US Senate unanimously passes genetic nondiscrimination bill

Thursday, April 24, 2008

Human chromosomes, which contain a person's genes.
Image: Steffen Dietzel.

In a unanimous 95-0 vote Thursday, the United States Senate passed a bill that would forbid employers and health insurance companies from discriminating against someone based on information learned through genetic testing.

The Genetic Information Nondiscrimination Act, described by Massachusetts Senator Ted Kennedy as "the first major new civil rights bill of the new century," will now be sent back to the House of Representatives, where it could be approved as early as next week. President George W. Bush, who would have to sign the bill for it to become law, has voiced his support for the legislation.

The bill forbids employers from firing, refusing to hire, or otherwise discriminating against employees based on genetic information, such as a family history of a hereditary disease. It also makes it illegal for employers to request genetic information of an employee or the employee's family.

Health insurance companies are also addressed in the bill, which forbids them from requesting genetic information or using such information to set premium rates or determine enrollment eligibility. However, insurance companies would still have the right to base one's health coverage on the actual presence of a genetic disease.

Cquote1.svg Americans can now be confident that their genetic information cannot be used by health insurers or employers in harmful or hurtful ways. Cquote2.svg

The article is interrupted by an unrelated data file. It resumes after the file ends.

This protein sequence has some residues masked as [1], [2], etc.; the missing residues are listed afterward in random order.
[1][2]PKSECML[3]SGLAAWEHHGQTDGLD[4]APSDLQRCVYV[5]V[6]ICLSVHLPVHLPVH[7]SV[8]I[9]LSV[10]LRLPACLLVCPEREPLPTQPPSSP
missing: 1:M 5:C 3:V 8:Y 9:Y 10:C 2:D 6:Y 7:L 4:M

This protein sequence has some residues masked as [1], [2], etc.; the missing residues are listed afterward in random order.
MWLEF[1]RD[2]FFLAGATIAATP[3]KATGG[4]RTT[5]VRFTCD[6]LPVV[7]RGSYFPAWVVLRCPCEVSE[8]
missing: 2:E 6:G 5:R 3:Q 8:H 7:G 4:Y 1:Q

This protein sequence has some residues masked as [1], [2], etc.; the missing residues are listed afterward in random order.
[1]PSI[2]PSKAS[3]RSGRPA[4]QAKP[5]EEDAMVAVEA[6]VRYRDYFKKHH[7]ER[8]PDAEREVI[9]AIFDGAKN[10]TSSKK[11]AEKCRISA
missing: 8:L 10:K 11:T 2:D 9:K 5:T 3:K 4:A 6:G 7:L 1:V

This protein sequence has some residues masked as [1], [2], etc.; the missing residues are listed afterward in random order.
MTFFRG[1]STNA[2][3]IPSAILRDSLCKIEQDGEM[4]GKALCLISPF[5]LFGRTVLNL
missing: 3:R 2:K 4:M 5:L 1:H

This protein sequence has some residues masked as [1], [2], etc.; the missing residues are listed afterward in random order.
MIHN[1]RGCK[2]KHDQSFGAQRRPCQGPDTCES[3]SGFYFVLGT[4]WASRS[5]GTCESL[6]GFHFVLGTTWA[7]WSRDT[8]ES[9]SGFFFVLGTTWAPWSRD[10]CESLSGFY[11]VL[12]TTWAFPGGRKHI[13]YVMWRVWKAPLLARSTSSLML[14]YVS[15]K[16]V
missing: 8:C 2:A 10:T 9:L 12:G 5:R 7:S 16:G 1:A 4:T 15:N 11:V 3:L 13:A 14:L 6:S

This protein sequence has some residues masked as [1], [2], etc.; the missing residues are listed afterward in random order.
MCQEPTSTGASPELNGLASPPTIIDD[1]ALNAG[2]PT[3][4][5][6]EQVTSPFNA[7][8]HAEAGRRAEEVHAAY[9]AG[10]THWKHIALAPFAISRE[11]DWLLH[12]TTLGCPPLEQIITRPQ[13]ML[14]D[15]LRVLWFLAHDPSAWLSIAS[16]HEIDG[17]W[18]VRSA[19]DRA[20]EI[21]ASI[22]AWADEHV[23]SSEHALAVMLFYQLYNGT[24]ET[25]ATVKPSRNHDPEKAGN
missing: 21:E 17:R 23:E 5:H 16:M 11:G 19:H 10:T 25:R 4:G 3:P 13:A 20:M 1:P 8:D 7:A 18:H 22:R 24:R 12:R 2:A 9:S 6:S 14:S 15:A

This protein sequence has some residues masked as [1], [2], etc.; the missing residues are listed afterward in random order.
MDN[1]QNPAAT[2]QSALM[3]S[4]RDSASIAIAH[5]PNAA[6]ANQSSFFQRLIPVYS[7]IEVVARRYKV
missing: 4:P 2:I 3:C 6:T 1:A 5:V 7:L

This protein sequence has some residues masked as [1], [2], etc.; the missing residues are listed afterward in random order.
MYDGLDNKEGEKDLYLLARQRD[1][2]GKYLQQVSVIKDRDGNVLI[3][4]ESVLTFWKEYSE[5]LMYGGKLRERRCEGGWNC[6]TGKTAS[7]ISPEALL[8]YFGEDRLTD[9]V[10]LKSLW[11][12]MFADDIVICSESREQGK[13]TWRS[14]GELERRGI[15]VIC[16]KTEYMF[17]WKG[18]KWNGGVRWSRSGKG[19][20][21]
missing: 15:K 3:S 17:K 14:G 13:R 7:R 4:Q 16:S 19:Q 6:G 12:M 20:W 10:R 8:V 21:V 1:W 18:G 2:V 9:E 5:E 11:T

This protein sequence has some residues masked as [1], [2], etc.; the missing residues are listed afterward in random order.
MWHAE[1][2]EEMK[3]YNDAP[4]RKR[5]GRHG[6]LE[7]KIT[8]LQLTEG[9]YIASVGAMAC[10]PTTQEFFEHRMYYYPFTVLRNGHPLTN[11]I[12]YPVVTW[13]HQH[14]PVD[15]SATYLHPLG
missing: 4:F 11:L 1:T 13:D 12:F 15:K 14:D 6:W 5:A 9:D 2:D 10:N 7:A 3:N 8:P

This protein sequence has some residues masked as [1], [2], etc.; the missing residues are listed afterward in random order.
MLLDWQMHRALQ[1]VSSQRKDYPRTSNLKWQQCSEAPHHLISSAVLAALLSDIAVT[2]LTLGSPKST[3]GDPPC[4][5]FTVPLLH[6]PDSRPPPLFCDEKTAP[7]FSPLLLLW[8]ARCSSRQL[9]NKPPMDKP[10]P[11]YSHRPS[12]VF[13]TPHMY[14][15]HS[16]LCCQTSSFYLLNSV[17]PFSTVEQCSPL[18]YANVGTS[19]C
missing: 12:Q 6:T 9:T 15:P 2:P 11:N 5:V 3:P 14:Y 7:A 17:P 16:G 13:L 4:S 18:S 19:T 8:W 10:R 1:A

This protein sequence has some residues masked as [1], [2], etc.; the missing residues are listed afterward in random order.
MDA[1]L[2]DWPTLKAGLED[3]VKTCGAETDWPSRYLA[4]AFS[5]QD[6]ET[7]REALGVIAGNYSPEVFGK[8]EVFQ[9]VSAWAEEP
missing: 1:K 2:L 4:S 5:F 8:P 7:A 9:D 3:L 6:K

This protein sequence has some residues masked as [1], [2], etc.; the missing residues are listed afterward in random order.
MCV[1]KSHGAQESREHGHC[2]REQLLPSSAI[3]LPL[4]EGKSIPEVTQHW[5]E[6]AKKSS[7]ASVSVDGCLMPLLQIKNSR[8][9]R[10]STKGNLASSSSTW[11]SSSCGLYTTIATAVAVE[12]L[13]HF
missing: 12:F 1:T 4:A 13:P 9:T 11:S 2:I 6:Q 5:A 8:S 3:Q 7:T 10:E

—Kathy Hudson, director of the Genetics and Public Policy Center

"For the first time we act to prevent discrimination before it has taken firm hold and that's why this legislation is unique and groundbreaking," said Maine Senator Olympia Snowe, who sponsored the bill along with Sen. Kennedy and Sen. Mike Enzi. Snowe fears the threat of discrimination may discourage people from undergoing genetic testing, which can help to diagnose a wide range of diseases and lead to lifesaving therapy.

Kathy Hudson, director of the Genetics and Public Policy Center, reports that 92 percent are worried that information gained in genetic testing may be used against them. "After a very long wait," she says, "Americans can now be confident that their genetic information cannot be used by health insurers or employers in harmful or hurtful ways."

One part of the bill addresses this concern. "Federal legislation establishing a national and uniform basic standard is necessary to fully protect the public from discrimination and allay their concerns about the potential for discrimination," the bill reads, "thereby allowing individuals to take advantage of genetic testing, technologies, research, and new therapies."

Oklahoma Senator Tom Coburn initially blocked Senate action on the bill, warning that it could potentially lead to excessive lawsuits against employers and insurers. But after changes were made to the bill to ease his concerns earlier this week, he supported the legislation and allowed the Senate to vote on it. "We certainly improved the bill from a liability standpoint," said Coburn, an obstetrician.

Similar bills were unanimously passed by the Senate in 2003 and 2005, but in both years the bill stalled in the House. The current bill was passed in the House of Representatives a year ago by a 420-3 vote. A genetic nondiscrimination bill was first introduced 13 years ago by New York Representatives Louise Slaughter, who says the House will "get it out to the White House as quickly as we can."


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